Questions about work function were obtained from the (WPA), a self-report measure of the amount of absence from work due to health problems, as well as productivity impairment while at work (“presenteeism”) during the previous 7 days.23,27,28 Percentage of work time missed due to health, a measure of absenteeism, was calculated as the hours missed during the previous 7 days divided by the hours missed plus the hours worked during this period. Percentage of impairment while working due to health, a measure of presenteeism, was calculated as a 10-point rating of degree of impairment while at work divided by 10. The number of hours of productivity impairment at work was calculated as the hours actually worked multiplied by the percent impairment while at work. The proportion of expected work time that was missed or affected by health problems over the previous 7 days (productivity loss) was calculated as the percent of work time missed plus the percent of time at work multiplied by impairment while there. Note that this value is not the sum of absenteeism plus presenteeism, because the latter only includes hours actually at work.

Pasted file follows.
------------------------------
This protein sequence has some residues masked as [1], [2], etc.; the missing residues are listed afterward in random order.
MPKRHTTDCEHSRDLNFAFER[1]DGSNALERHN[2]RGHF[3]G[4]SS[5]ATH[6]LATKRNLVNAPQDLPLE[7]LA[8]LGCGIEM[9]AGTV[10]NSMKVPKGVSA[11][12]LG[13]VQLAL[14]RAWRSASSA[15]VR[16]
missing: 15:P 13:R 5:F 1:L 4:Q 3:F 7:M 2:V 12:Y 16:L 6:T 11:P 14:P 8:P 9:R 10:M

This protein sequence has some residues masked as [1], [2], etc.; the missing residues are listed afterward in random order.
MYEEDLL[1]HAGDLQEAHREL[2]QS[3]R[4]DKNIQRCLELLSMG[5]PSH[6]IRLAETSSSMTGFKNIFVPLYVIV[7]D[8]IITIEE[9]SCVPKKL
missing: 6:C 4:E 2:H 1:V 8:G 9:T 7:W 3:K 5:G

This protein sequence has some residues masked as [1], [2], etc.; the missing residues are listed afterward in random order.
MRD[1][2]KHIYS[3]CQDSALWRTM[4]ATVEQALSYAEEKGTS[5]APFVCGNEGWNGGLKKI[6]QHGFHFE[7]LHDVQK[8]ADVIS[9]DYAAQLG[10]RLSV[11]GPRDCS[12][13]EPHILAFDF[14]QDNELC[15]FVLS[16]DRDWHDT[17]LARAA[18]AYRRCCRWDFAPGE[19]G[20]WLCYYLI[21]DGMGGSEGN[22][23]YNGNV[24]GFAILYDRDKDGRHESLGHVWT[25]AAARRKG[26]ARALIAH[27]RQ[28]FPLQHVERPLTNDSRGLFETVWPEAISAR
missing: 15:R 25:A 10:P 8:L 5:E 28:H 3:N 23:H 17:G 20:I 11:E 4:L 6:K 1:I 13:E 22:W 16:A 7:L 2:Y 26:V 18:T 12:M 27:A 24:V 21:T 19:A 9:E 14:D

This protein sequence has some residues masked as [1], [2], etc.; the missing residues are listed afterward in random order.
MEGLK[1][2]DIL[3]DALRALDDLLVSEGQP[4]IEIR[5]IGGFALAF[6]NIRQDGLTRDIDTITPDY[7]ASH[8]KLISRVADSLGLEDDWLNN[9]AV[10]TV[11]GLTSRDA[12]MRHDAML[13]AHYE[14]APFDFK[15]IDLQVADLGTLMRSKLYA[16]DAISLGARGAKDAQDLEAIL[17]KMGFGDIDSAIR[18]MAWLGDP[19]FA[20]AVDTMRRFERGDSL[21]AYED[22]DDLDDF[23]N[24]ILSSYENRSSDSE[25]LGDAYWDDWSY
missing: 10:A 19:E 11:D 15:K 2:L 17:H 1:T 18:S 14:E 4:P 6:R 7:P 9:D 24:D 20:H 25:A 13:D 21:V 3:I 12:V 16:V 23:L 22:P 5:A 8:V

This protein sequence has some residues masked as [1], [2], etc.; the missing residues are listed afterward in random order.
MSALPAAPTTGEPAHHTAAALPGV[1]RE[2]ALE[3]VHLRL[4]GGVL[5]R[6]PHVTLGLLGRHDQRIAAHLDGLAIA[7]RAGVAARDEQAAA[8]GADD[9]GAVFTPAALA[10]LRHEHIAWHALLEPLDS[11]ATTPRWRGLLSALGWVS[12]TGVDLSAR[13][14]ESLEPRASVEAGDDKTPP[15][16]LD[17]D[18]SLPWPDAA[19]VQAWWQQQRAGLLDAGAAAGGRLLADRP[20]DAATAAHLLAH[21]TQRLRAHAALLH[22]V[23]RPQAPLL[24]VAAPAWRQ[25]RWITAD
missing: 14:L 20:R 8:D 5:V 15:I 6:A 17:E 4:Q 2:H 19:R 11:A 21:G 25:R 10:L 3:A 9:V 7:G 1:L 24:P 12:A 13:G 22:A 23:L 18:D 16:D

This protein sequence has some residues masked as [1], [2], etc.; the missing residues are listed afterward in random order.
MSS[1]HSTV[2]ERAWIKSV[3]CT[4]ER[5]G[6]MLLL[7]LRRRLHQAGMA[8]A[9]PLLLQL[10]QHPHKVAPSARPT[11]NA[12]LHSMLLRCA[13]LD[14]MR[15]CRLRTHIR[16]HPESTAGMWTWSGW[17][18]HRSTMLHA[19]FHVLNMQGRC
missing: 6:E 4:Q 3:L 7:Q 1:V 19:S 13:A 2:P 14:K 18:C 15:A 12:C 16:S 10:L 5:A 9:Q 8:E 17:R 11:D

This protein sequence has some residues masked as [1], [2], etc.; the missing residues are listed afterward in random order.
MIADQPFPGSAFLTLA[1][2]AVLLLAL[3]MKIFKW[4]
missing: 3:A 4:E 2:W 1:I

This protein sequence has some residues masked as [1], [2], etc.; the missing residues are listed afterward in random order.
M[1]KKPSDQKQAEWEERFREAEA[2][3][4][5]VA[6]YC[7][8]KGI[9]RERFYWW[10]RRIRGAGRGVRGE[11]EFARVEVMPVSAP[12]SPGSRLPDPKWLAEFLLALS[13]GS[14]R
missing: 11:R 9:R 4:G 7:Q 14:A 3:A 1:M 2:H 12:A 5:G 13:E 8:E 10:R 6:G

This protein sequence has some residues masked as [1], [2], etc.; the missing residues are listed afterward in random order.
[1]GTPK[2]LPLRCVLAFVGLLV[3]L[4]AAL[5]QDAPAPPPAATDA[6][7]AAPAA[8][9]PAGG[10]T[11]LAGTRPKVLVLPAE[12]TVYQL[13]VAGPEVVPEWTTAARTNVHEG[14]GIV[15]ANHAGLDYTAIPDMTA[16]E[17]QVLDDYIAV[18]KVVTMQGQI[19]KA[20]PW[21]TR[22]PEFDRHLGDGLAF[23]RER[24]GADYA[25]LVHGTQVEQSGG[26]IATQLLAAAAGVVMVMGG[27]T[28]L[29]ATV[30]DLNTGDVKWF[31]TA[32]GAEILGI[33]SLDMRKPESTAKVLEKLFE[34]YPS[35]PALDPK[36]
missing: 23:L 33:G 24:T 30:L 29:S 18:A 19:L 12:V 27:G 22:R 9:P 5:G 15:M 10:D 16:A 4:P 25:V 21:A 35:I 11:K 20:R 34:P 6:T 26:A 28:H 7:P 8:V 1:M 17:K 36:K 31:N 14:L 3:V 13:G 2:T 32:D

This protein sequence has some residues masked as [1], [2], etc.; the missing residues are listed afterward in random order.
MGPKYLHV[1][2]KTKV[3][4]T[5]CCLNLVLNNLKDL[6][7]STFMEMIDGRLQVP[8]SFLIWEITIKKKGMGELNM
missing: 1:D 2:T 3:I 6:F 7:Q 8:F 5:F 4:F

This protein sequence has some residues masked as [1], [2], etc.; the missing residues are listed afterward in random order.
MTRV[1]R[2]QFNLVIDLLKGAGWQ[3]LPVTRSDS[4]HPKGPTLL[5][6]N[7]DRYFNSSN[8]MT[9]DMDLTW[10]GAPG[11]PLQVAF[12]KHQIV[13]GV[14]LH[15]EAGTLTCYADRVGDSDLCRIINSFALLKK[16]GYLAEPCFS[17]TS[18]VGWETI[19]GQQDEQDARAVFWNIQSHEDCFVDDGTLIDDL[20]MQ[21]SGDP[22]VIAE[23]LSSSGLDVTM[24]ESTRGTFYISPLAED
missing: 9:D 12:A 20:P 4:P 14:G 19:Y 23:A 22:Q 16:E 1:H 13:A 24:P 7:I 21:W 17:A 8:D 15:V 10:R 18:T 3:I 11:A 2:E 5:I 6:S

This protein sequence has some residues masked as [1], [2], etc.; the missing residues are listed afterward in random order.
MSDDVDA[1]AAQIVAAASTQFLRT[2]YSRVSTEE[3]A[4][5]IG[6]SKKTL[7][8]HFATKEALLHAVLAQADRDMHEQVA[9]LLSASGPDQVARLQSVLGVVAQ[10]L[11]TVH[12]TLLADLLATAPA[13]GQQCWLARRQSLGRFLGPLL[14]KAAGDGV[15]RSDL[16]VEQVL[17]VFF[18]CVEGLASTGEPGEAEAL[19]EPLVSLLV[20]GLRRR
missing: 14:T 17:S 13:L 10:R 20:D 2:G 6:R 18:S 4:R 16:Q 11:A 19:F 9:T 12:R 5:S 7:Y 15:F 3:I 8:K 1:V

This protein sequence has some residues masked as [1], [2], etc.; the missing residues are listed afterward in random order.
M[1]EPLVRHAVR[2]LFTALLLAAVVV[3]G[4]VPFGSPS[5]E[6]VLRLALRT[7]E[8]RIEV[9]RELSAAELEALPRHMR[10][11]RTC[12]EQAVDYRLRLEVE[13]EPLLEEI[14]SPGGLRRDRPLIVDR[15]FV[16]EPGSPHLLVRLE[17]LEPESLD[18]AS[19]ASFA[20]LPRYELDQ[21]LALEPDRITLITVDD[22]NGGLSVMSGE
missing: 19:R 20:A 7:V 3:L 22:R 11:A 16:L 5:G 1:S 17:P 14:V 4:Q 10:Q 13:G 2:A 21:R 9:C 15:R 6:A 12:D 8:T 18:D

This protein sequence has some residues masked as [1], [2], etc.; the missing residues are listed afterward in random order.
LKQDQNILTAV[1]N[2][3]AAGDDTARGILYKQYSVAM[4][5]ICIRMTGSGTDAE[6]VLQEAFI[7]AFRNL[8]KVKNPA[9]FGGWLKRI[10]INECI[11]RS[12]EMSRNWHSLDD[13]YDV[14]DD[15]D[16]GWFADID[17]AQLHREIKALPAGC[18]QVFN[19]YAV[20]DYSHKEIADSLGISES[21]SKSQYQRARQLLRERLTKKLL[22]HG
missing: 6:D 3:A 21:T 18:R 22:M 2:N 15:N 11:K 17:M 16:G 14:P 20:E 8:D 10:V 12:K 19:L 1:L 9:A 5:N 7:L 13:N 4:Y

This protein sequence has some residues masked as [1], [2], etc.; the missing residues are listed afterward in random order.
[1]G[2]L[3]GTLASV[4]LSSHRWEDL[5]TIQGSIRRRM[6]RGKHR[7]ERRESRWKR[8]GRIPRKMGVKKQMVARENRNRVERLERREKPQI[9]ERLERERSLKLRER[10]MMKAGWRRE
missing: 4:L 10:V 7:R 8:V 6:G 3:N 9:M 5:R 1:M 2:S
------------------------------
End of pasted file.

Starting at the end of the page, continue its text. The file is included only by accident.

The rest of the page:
Statistical Analysis

Descriptive measures of central tendency and dispersion characterized participants included in the analytic data set. Within-person change from baseline to 6 months in productivity and depression symptoms was estimated by fitting 2 linear mixed models (PROC MIXED, SAS version 9.1.3, that used stabilized inverse probability weights to control for differences between characteristics of the study-eligible sample and the analytic dataset (details below). Each model predicted baseline and 6 month PHQ-9 (or WPAI) observations from each participant with the significance of an indicator variable for time denoting whether depression symptoms (or productivity) were significantly different at 6 months relative to baseline.